We're Ready to Produce & Sell Our Foods. Now What?

The Answer Is to Answer the Right Questions Before Doing Anything

amazing artisan pasta vendor gets the food out there in a local market
••• Susie Wyshak

Have you ever taken all the right steps to accomplish a big entrepreneurial goal. Then when it came time to get out and launch you began to second guess yourself or wonder what you really should do?

Recently a food startup came to me with that very question. Here for the learning of this intrepid 

What advice do you have for someone that's where I am with their new venture:

  • We got the recipe down
  • We formed a company
  • We have a commercial kitchen membership
  • Our local licensing and insurance is in place.
  • We need one more inspection and then everything is totally legit.
  • We've taken some samples around and people are interested.

The Real Question

We're on a tight budget and I want to get this right, but I also don't want to go too fast and sacrifice quality. At this point I'm kind of freaking out about launching the product and getting customers. How should we go about this?

If Your Goal Is to Get Big and Sell in Retail Stores:

Deb Mazzaferro, Specialty Food Coach and Consultant, suggests that the best thing you can do once production is worked out is to focus on sales. Here's to get started:

  1. Develop a target list of the accounts you want to be in.
  2. When you present your product, also ask what distributor they use and how to promote your product in their store. This will help you to understand how to grow sales at that particular location and when your sales are significant enough, you’ll want to turn over the logistics of getting it there to a distributor.
  3. The distributor has a roster of other customers you can then tap into.

Without revenue, you don’t have a business — you have a hobby. 

Particularly when you're planning to make it big, you need to explore early on:

  • How you will fund the business and project your packaging and production costs
  • Know if you want to use a co-packer to produce your foods and beverages
  • Avoid the mistake of exhibiting at a big trade show until you are crystal clear on your goals and production capability.

If Your Goal Is to Be an Artisan FoodCrafter and Sell at Small Scale:

  1. Start with the most important question: Why are you doing this? What do you want your life to look like? You could spend a lot of money fiddling around only to discover you don't want to be up at 2am fixing a juicer or working on food safety plans.
  2. Think about your ingredients sources, availability, and the cost today and in the future — especially when working with a high-demand ingredient like nuts that could get more expensive over time.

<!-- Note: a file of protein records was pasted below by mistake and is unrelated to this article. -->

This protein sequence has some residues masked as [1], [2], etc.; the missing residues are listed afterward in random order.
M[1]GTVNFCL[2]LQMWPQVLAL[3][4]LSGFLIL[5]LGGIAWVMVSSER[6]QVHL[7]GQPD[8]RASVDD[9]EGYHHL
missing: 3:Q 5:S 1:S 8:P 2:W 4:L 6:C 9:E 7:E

3. Interview food startups who have a food business similar to the one you're thinking about. What's it really like, once you get going?

    However you see your business, understanding your early customers and eventual customers by learning about food shopper demographics and behavior will be a big help. 

    What's Your Real Goal In Starting a Food Business?

    What I advised this startup was to approach some local cafes and stores to see if they were already selling any local, competitive products.

    Regardless, there are so many hot coffee companies and interesting food business models these days. Getting insight from local businesses and local retailers (even if you do not want to sell at their stores) can be invaluable.

    But wait — do nothing until you know why you are embarking on this arduous, expensive food business journey. (I'm not trying to dissuade you, really!)

    How to Maximize Your Chance of Success

    You may start your food business with one intention and vision of success. For example, selling food you make at home because people love it sounds really good until you get into a nationwide magazine and the $$$ offers roll in. Then what?

    Specialty food veterans have seen many small food companies fail over the years, often because they are busy seeking publicity without a real sales or production plan.

    Many of these small businesses close shop, a chunk of the 50% of small businesses that fail each year. Small businesses fail for many reasons. This is not a new phenomenon.

    My mission in life happens to be helping artisan food entrepreneurs increase their chances of success. You'd be surprised how many specialty food companies are willing to help — which is why they contributed their wisdom to my book Good Food, Great Business.

    Reading a book may seem like a time luxury you cannot afford. Do you spend time on Instagram on Facebook? Invest that time in schooling yourself.

    Knowledge Is Power 

    Once you know what you're producing and the answers to the above questions, take a break, reflect, learn and make a plan to achieve whatever you want your company to become.